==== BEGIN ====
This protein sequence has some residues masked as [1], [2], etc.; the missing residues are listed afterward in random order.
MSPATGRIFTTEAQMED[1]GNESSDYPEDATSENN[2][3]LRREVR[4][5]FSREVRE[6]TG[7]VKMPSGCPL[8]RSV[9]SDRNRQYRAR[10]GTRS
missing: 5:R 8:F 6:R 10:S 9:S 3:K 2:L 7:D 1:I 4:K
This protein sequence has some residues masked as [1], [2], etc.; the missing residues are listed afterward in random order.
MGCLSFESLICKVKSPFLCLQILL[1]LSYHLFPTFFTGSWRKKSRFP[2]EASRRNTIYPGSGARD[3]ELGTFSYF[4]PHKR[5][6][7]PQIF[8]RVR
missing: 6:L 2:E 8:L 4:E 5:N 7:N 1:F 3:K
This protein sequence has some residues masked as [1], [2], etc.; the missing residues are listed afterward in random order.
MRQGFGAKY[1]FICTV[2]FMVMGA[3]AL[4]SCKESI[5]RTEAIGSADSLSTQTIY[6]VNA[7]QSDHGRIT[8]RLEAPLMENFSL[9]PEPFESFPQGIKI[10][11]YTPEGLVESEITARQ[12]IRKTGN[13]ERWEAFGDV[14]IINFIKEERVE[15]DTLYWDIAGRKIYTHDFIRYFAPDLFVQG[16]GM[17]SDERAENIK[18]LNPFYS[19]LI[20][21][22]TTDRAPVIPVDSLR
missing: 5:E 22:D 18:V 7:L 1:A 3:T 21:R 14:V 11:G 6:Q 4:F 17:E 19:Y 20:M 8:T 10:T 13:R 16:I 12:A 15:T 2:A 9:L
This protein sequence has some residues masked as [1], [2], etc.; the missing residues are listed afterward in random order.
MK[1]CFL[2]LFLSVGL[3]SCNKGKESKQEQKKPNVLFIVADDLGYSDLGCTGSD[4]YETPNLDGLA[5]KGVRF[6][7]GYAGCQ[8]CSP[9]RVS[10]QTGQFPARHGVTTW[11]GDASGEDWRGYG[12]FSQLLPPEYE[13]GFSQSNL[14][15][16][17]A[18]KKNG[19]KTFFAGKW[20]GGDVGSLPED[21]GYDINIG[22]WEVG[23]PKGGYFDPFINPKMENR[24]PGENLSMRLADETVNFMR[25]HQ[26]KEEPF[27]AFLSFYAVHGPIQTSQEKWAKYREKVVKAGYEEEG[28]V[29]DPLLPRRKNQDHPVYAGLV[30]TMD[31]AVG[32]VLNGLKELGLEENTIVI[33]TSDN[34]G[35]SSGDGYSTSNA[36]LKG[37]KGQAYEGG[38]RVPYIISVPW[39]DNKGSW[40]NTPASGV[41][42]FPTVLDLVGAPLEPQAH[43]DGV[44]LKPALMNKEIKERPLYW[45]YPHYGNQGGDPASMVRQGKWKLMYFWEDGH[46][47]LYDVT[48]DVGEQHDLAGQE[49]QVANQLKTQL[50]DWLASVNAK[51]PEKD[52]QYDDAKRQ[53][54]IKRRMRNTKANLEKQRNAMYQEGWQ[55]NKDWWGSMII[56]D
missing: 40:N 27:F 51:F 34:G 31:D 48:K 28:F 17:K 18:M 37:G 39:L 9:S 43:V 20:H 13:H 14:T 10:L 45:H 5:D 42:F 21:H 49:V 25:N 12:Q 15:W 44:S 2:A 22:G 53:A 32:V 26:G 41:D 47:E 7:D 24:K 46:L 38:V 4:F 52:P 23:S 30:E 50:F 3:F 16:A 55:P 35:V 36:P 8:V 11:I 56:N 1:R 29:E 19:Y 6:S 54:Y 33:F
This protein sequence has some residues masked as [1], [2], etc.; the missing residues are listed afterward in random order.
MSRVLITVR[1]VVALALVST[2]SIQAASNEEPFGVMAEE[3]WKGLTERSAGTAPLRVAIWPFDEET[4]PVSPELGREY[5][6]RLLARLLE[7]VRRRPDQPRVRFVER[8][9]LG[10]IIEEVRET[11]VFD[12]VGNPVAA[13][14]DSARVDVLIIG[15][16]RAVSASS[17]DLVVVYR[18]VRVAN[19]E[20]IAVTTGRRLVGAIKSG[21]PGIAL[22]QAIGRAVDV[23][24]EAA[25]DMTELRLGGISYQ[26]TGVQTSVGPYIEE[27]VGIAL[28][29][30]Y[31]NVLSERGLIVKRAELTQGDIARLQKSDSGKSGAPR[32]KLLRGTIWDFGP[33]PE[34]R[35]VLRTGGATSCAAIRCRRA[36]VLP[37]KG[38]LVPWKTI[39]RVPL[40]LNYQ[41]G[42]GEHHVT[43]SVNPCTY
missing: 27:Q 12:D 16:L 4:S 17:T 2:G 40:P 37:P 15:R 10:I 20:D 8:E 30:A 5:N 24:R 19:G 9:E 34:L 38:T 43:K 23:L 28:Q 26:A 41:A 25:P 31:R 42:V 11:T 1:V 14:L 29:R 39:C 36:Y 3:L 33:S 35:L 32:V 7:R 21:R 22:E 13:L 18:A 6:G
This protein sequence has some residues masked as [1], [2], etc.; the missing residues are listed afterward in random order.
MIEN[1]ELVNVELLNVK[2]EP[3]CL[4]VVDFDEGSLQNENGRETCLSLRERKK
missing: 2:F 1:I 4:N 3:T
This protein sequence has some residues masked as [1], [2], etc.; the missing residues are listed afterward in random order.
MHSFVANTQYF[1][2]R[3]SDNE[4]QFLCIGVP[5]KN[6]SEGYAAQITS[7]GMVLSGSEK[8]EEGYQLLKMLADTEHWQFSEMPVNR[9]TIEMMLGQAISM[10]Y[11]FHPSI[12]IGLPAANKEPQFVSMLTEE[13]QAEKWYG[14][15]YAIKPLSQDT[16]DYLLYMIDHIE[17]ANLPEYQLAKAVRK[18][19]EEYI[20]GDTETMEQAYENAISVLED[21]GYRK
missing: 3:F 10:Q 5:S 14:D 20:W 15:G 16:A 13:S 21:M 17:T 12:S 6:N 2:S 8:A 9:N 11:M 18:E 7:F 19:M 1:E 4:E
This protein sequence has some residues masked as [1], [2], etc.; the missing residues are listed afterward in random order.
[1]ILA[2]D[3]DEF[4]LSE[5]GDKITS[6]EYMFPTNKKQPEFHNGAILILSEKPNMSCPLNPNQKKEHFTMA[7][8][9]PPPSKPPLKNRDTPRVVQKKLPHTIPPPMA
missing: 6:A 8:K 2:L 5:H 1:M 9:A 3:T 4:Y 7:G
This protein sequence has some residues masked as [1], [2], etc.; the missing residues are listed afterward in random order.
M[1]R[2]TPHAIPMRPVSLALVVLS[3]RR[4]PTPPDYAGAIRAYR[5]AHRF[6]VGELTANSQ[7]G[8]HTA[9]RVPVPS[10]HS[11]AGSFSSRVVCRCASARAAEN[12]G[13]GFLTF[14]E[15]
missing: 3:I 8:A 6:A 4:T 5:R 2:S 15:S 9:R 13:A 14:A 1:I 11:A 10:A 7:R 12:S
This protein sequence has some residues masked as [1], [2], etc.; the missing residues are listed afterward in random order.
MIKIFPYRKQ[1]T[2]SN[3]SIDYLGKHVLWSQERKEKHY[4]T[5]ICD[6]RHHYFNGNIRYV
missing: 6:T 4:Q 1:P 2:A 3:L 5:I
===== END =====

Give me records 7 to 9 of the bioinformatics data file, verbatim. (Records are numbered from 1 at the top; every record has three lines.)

This protein sequence has some residues masked as [1], [2], etc.; the missing residues are listed afterward in random order.
MHSFVANTQYF[1][2]R[3]SDNE[4]QFLCIGVP[5]KN[6]SEGYAAQITS[7]GMVLSGSEK[8]EEGYQLLKMLADTEHWQFSEMPVNR[9]TIEMMLGQAISM[10]Y[11]FHPSI[12]IGLPAANKEPQFVSMLTEE[13]QAEKWYG[14][15]YAIKPLSQDT[16]DYLLYMIDHIE[17]ANLPEYQLAKAVRK[18][19]EEYI[20]GDTETMEQAYENAISVLED[21]GYRK
missing: 3:F 10:Q 5:S 14:D 20:W 15:G 16:A 13:S 21:M 17:T 12:S 6:N 2:S 8:A 9:N 11:M 18:E 7:F 19:M 1:E 4:E
This protein sequence has some residues masked as [1], [2], etc.; the missing residues are listed afterward in random order.
[1]ILA[2]D[3]DEF[4]LSE[5]GDKITS[6]EYMFPTNKKQPEFHNGAILILSEKPNMSCPLNPNQKKEHFTMA[7][8][9]PPPSKPPLKNRDTPRVVQKKLPHTIPPPMA
missing: 6:A 8:K 2:L 5:H 1:M 9:A 3:T 4:Y 7:G
This protein sequence has some residues masked as [1], [2], etc.; the missing residues are listed afterward in random order.
M[1]R[2]TPHAIPMRPVSLALVVLS[3]RR[4]PTPPDYAGAIRAYR[5]AHRF[6]VGELTANSQ[7]G[8]HTA[9]RVPVPS[10]HS[11]AGSFSSRVVCRCASARAAEN[12]G[13]GFLTF[14]E[15]
missing: 3:I 8:A 6:A 4:T 5:R 2:S 15:S 9:R 13:A 14:A 1:I 11:A 10:A 7:R 12:S